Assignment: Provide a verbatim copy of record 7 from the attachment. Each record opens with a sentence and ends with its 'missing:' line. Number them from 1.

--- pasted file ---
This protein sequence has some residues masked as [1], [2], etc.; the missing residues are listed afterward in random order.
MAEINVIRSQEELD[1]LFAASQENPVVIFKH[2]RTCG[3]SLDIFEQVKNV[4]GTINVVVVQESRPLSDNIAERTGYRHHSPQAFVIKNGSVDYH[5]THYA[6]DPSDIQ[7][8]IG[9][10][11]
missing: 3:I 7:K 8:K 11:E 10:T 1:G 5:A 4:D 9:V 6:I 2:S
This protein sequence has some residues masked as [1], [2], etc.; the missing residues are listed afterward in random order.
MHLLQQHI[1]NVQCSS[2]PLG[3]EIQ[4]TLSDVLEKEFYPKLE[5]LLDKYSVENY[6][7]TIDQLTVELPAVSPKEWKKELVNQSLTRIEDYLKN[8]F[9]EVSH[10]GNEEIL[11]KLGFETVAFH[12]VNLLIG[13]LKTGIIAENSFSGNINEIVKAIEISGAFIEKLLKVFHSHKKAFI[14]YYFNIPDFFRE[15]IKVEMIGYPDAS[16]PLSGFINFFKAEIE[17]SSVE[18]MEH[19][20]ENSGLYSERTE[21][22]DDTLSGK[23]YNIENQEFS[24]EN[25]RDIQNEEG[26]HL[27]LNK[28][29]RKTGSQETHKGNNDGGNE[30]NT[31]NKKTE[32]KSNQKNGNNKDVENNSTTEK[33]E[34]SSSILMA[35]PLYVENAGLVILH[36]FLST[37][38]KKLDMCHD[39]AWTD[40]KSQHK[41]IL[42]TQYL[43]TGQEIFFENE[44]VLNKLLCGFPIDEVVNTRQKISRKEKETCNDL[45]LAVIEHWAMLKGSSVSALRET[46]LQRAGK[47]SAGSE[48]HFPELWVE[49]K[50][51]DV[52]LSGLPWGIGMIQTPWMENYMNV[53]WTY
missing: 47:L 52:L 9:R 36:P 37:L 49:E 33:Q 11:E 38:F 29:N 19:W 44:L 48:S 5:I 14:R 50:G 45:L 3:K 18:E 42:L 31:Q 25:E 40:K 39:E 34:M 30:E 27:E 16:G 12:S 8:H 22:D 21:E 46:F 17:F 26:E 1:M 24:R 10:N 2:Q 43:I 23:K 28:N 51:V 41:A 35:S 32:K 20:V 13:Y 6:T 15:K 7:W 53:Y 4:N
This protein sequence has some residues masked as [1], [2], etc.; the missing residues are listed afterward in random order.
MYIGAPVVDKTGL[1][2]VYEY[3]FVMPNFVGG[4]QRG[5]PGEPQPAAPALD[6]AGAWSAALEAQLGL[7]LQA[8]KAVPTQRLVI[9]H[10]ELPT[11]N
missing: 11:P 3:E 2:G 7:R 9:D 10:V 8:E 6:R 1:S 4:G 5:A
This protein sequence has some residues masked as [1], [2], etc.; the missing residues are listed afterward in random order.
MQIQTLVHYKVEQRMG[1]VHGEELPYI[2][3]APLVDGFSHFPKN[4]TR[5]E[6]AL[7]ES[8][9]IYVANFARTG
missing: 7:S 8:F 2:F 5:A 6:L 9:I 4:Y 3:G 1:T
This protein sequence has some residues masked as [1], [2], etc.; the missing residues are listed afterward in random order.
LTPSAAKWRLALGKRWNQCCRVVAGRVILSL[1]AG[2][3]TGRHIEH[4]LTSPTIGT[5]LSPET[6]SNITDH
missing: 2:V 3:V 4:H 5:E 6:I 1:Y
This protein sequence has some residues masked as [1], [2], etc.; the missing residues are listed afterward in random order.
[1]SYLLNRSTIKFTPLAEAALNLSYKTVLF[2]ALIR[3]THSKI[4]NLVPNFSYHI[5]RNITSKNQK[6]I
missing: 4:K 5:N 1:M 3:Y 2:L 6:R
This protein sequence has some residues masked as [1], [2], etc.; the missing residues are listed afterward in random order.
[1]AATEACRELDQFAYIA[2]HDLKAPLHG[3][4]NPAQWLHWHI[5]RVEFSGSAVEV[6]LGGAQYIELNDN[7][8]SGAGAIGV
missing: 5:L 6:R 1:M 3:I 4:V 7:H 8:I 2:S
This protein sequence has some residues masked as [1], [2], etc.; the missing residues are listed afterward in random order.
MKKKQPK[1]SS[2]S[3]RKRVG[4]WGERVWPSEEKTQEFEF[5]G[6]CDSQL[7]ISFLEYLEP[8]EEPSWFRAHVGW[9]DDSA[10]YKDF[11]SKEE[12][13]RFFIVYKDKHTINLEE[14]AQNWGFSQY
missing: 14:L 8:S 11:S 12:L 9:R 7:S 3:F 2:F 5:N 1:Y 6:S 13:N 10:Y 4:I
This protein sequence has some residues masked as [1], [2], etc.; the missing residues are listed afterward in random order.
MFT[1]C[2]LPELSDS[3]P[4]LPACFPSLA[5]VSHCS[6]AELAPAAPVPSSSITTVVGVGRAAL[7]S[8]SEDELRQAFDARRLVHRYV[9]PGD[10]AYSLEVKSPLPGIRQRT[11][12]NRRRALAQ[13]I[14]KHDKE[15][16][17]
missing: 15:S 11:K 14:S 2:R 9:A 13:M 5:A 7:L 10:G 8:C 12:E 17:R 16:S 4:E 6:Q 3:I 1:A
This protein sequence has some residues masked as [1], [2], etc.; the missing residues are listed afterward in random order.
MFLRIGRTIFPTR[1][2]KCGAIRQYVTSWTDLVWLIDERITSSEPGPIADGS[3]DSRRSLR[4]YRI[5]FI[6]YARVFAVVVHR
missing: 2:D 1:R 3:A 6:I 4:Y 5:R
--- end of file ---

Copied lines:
This protein sequence has some residues masked as [1], [2], etc.; the missing residues are listed afterward in random order.
[1]AATEACRELDQFAYIA[2]HDLKAPLHG[3][4]NPAQWLHWHI[5]RVEFSGSAVEV[6]LGGAQYIELNDN[7][8]SGAGAIGV
missing: 5:L 6:R 1:M 3:I 4:V 7:H 8:I 2:S